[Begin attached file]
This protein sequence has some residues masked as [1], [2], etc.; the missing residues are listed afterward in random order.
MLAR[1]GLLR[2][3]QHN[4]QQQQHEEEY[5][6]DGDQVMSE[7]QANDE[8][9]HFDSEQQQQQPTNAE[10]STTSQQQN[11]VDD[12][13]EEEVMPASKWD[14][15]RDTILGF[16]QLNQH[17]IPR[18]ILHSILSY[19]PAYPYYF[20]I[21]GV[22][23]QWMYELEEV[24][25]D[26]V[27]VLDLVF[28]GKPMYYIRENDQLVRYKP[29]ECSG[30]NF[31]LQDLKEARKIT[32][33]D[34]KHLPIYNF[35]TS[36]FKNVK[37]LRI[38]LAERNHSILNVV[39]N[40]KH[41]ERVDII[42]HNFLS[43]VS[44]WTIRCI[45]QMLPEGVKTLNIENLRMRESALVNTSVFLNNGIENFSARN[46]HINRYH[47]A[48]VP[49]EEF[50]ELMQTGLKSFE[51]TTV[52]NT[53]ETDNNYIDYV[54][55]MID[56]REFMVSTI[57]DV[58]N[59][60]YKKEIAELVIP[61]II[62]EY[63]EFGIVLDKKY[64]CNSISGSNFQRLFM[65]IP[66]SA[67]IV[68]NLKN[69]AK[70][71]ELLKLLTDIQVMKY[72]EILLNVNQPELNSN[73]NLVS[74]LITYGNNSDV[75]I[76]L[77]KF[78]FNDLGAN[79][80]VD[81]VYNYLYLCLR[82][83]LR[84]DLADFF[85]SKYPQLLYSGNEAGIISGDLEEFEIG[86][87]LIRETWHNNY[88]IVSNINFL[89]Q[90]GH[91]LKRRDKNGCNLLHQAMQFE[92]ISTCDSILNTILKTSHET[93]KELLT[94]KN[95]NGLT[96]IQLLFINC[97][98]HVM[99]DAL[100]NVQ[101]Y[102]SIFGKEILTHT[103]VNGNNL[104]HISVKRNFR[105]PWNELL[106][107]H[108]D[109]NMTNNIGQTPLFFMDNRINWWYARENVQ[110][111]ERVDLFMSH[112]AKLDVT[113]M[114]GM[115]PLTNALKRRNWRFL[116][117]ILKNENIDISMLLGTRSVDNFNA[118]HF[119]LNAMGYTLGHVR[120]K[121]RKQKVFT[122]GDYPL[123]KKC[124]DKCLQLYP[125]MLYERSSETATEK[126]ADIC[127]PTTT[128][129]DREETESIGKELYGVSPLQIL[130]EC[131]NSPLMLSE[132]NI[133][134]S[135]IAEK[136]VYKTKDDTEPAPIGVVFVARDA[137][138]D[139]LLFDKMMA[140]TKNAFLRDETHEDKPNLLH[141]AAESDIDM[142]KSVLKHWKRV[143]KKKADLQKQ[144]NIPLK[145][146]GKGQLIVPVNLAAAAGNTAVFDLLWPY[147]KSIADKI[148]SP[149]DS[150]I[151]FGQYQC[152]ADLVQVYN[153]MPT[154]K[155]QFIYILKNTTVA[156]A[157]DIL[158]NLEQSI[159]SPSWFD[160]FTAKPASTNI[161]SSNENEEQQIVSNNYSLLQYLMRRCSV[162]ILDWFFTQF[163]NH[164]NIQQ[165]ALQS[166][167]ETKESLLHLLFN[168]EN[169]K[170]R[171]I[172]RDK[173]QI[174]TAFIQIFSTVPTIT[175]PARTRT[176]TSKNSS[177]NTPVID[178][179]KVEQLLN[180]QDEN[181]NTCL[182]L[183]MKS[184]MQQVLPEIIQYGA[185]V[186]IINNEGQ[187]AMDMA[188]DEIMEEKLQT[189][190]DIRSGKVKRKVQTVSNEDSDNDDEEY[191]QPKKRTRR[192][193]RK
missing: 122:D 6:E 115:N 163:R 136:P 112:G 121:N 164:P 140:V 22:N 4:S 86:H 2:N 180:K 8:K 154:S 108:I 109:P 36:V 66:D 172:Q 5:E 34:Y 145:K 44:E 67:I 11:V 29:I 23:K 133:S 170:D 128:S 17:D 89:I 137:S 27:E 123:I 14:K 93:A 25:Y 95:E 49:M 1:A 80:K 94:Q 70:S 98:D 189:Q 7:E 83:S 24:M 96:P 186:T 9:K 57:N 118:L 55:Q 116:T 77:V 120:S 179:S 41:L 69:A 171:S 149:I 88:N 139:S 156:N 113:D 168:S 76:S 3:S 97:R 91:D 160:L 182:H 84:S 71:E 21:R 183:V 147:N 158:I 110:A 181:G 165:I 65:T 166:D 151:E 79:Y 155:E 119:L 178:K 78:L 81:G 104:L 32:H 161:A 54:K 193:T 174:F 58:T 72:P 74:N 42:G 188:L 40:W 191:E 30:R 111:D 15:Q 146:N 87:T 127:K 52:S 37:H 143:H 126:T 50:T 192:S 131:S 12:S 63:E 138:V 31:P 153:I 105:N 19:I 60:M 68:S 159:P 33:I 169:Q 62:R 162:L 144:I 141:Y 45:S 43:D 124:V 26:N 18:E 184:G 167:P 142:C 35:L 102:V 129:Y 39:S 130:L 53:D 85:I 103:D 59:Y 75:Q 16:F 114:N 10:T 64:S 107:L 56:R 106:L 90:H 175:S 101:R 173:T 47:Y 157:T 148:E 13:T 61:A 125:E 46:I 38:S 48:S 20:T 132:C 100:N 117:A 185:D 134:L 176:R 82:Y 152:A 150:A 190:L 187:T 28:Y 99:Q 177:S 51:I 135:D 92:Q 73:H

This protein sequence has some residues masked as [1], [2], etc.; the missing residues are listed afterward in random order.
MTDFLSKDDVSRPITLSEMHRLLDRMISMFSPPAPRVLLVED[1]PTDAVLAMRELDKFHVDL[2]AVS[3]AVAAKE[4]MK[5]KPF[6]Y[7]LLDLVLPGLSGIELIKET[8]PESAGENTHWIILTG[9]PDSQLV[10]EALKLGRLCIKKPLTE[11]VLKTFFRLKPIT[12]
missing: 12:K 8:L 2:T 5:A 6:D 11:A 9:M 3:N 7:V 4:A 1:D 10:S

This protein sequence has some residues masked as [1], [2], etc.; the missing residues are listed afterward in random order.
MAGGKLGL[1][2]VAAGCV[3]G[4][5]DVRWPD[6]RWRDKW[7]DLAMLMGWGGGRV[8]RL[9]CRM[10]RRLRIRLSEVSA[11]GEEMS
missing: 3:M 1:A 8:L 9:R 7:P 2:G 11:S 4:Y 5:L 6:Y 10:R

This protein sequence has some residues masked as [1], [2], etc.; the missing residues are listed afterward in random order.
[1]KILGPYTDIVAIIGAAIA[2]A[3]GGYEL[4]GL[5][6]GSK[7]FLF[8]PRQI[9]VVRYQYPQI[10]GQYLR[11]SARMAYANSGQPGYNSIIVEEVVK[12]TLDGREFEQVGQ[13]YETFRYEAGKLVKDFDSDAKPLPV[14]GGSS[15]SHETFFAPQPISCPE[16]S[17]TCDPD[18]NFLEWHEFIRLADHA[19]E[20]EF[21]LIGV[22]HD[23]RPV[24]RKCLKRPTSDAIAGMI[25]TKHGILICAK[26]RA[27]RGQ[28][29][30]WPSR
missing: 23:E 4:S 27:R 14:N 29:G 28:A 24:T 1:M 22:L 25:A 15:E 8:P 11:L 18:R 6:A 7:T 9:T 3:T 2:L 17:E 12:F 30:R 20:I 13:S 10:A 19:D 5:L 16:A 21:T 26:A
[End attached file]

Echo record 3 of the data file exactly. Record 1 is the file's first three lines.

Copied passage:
This protein sequence has some residues masked as [1], [2], etc.; the missing residues are listed afterward in random order.
MAGGKLGL[1][2]VAAGCV[3]G[4][5]DVRWPD[6]RWRDKW[7]DLAMLMGWGGGRV[8]RL[9]CRM[10]RRLRIRLSEVSA[11]GEEMS
missing: 3:M 1:A 8:L 9:R 7:P 2:G 11:S 4:Y 5:L 6:Y 10:R